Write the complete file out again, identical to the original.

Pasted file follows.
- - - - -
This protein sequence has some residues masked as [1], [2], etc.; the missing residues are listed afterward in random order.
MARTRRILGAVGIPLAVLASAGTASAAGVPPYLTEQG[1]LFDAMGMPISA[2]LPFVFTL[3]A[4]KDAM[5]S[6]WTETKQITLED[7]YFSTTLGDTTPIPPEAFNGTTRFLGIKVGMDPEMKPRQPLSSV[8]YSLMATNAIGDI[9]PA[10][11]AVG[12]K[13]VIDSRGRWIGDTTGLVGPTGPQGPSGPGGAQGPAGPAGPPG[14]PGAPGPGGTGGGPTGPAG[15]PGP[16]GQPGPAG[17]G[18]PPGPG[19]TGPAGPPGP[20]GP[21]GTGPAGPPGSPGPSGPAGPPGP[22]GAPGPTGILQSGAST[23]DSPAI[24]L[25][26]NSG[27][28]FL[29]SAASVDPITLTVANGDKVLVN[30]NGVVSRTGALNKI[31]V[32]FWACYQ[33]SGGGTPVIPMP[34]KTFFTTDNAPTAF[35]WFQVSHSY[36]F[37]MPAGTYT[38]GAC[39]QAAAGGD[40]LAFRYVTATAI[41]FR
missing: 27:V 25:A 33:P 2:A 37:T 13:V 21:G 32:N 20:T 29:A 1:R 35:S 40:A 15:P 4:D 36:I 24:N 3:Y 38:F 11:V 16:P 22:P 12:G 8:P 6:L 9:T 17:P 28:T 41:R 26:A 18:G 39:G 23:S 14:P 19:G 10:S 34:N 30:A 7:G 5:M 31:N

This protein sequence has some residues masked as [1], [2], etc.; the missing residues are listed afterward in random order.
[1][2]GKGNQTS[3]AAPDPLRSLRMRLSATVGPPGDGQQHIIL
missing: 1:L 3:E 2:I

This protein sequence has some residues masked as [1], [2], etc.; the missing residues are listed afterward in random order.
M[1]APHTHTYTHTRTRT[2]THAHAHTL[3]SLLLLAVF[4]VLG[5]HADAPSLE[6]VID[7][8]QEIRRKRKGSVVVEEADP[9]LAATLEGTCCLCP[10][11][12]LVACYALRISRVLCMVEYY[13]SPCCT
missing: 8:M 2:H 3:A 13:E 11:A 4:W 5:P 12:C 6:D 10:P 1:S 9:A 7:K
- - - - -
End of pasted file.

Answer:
This protein sequence has some residues masked as [1], [2], etc.; the missing residues are listed afterward in random order.
MARTRRILGAVGIPLAVLASAGTASAAGVPPYLTEQG[1]LFDAMGMPISA[2]LPFVFTL[3]A[4]KDAM[5]S[6]WTETKQITLED[7]YFSTTLGDTTPIPPEAFNGTTRFLGIKVGMDPEMKPRQPLSSV[8]YSLMATNAIGDI[9]PA[10][11]AVG[12]K[13]VIDSRGRWIGDTTGLVGPTGPQGPSGPGGAQGPAGPAGPPG[14]PGAPGPGGTGGGPTGPAG[15]PGP[16]GQPGPAG[17]G[18]PPGPG[19]TGPAGPPGP[20]GP[21]GTGPAGPPGSPGPSGPAGPPGP[22]GAPGPTGILQSGAST[23]DSPAI[24]L[25][26]NSG[27][28]FL[29]SAASVDPITLTVANGDKVLVN[30]NGVVSRTGALNKI[31]V[32]FWACYQ[33]SGGGTPVIPMP[34]KTFFTTDNAPTAF[35]WFQVSHSY[36]F[37]MPAGTYT[38]GAC[39]QAAAGGD[40]LAFRYVTATAI[41]FR
missing: 27:V 25:A 33:P 2:A 37:T 13:V 21:G 32:N 20:T 29:A 1:R 35:S 40:A 15:P 4:D 36:I 24:N 3:Y 38:F 11:V 16:P 22:P 12:G 8:P 6:L 9:T 17:P 28:T 41:R 26:A 18:G 39:G 23:S 14:P 19:G 10:S 34:N 30:A 7:G 5:M 31:N

This protein sequence has some residues masked as [1], [2], etc.; the missing residues are listed afterward in random order.
[1][2]GKGNQTS[3]AAPDPLRSLRMRLSATVGPPGDGQQHIIL
missing: 1:L 3:E 2:I

This protein sequence has some residues masked as [1], [2], etc.; the missing residues are listed afterward in random order.
M[1]APHTHTYTHTRTRT[2]THAHAHTL[3]SLLLLAVF[4]VLG[5]HADAPSLE[6]VID[7][8]QEIRRKRKGSVVVEEADP[9]LAATLEGTCCLCP[10][11][12]LVACYALRISRVLCMVEYY[13]SPCCT
missing: 8:M 2:H 3:A 13:E 11:A 4:W 5:P 12:C 6:D 10:P 1:S 9:A 7:K